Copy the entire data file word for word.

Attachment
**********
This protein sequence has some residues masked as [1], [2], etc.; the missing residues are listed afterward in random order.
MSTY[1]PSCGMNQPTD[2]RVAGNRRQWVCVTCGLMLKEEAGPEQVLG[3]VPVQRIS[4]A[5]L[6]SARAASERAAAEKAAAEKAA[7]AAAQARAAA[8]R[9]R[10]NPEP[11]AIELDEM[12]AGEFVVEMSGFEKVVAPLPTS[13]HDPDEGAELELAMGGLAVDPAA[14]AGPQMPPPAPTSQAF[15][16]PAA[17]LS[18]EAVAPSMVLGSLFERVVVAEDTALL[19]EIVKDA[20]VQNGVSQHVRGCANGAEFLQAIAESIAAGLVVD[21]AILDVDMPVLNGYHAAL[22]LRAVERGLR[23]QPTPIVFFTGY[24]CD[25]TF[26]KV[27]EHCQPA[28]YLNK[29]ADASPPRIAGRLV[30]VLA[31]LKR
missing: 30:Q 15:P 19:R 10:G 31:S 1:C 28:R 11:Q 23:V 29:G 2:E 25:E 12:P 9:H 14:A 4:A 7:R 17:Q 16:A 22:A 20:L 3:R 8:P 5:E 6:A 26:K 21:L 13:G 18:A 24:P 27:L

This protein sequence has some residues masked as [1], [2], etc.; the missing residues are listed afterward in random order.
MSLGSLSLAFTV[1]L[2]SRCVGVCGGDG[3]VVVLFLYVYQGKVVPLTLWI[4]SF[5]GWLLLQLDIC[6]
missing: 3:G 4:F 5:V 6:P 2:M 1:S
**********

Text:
This protein sequence has some residues masked as [1], [2], etc.; the missing residues are listed afterward in random order.
MSTY[1]PSCGMNQPTD[2]RVAGNRRQWVCVTCGLMLKEEAGPEQVLG[3]VPVQRIS[4]A[5]L[6]SARAASERAAAEKAAAEKAA[7]AAAQARAAA[8]R[9]R[10]NPEP[11]AIELDEM[12]AGEFVVEMSGFEKVVAPLPTS[13]HDPDEGAELELAMGGLAVDPAA[14]AGPQMPPPAPTSQAF[15][16]PAA[17]LS[18]EAVAPSMVLGSLFERVVVAEDTALL[19]EIVKDA[20]VQNGVSQHVRGCANGAEFLQAIAESIAAGLVVD[21]AILDVDMPVLNGYHAAL[22]LRAVERGLR[23]QPTPIVFFTGY[24]CD[25]TF[26]KV[27]EHCQPA[28]YLNK[29]ADASPPRIAGRLV[30]VLA[31]LKR
missing: 30:Q 15:P 19:R 10:G 31:S 1:C 28:R 11:Q 23:V 29:G 2:E 25:E 12:P 9:H 14:A 4:A 7:R 17:Q 16:A 22:A 20:L 3:R 8:P 5:E 6:A 26:K 21:L 13:G 18:A 24:P 27:L

This protein sequence has some residues masked as [1], [2], etc.; the missing residues are listed afterward in random order.
MSLGSLSLAFTV[1]L[2]SRCVGVCGGDG[3]VVVLFLYVYQGKVVPLTLWI[4]SF[5]GWLLLQLDIC[6]
missing: 3:G 4:F 5:V 6:P 2:M 1:S